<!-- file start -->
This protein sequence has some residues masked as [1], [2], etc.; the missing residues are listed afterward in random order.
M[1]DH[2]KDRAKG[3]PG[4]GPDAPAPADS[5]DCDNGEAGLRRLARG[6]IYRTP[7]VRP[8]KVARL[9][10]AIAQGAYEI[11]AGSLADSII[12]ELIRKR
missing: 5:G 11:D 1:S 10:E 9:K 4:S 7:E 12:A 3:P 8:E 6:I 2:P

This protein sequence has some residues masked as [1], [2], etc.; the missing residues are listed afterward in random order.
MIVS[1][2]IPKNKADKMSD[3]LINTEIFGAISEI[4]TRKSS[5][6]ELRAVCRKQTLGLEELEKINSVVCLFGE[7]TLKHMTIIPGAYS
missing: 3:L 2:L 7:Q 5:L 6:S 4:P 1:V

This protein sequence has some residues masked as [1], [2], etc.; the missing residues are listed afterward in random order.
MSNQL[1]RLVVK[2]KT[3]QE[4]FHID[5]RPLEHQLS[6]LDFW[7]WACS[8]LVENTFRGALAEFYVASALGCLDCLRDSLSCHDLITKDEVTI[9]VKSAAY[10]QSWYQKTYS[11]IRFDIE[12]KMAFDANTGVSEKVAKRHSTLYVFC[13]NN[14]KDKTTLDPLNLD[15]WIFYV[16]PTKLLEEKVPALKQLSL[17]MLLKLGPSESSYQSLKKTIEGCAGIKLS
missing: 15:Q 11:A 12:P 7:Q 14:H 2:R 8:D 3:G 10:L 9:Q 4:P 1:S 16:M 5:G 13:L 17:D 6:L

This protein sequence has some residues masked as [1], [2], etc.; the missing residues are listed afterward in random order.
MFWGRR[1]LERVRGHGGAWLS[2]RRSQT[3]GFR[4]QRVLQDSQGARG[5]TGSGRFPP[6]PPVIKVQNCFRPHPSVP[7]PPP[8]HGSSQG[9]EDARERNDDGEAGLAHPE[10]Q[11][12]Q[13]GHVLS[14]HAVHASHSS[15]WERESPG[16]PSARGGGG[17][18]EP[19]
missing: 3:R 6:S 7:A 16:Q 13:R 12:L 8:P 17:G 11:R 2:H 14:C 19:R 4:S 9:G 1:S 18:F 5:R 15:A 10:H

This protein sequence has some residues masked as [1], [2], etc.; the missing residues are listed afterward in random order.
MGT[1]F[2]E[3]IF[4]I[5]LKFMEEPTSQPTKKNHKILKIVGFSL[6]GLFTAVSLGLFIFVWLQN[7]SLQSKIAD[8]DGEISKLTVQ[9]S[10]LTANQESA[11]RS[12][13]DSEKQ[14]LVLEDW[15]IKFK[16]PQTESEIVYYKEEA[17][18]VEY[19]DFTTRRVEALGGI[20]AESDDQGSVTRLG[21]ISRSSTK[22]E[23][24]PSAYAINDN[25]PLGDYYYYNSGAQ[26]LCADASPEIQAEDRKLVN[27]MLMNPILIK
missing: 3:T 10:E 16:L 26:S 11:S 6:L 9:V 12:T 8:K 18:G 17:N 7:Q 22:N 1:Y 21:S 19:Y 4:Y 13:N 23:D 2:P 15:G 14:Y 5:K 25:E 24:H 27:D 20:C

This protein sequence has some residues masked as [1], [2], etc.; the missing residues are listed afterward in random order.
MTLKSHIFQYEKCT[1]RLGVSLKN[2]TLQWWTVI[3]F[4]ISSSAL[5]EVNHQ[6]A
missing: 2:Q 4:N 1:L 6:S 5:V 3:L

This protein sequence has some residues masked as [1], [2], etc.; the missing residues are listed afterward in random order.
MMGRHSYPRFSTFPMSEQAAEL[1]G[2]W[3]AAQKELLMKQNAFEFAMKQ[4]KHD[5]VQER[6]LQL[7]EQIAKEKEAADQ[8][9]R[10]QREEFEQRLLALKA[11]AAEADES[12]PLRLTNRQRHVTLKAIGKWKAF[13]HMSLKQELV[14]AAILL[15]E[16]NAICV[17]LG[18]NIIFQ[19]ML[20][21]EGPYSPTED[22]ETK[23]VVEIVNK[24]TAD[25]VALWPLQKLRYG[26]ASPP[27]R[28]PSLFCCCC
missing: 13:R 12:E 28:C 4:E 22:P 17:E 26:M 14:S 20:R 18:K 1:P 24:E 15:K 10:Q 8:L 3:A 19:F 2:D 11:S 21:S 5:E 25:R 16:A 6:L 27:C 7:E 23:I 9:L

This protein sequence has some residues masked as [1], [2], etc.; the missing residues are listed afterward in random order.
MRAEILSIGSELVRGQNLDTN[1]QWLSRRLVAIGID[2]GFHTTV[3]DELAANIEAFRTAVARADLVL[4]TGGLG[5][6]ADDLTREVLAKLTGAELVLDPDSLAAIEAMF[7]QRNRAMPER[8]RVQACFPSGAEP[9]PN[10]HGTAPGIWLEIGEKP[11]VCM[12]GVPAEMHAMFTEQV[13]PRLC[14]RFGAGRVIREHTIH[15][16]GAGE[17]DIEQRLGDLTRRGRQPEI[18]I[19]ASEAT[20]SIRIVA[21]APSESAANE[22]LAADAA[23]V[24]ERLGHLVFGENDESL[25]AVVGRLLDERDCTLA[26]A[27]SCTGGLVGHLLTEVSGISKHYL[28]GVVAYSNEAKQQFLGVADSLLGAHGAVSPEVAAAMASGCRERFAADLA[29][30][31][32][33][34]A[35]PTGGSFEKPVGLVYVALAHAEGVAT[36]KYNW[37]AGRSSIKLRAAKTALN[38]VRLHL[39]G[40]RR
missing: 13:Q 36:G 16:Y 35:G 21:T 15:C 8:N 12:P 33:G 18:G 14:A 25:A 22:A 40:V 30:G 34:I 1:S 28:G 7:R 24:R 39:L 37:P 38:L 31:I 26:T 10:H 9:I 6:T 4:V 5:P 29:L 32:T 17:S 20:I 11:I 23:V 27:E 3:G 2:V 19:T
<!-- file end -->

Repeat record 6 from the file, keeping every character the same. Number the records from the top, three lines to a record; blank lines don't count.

This protein sequence has some residues masked as [1], [2], etc.; the missing residues are listed afterward in random order.
MTLKSHIFQYEKCT[1]RLGVSLKN[2]TLQWWTVI[3]F[4]ISSSAL[5]EVNHQ[6]A
missing: 2:Q 4:N 1:L 6:S 5:V 3:L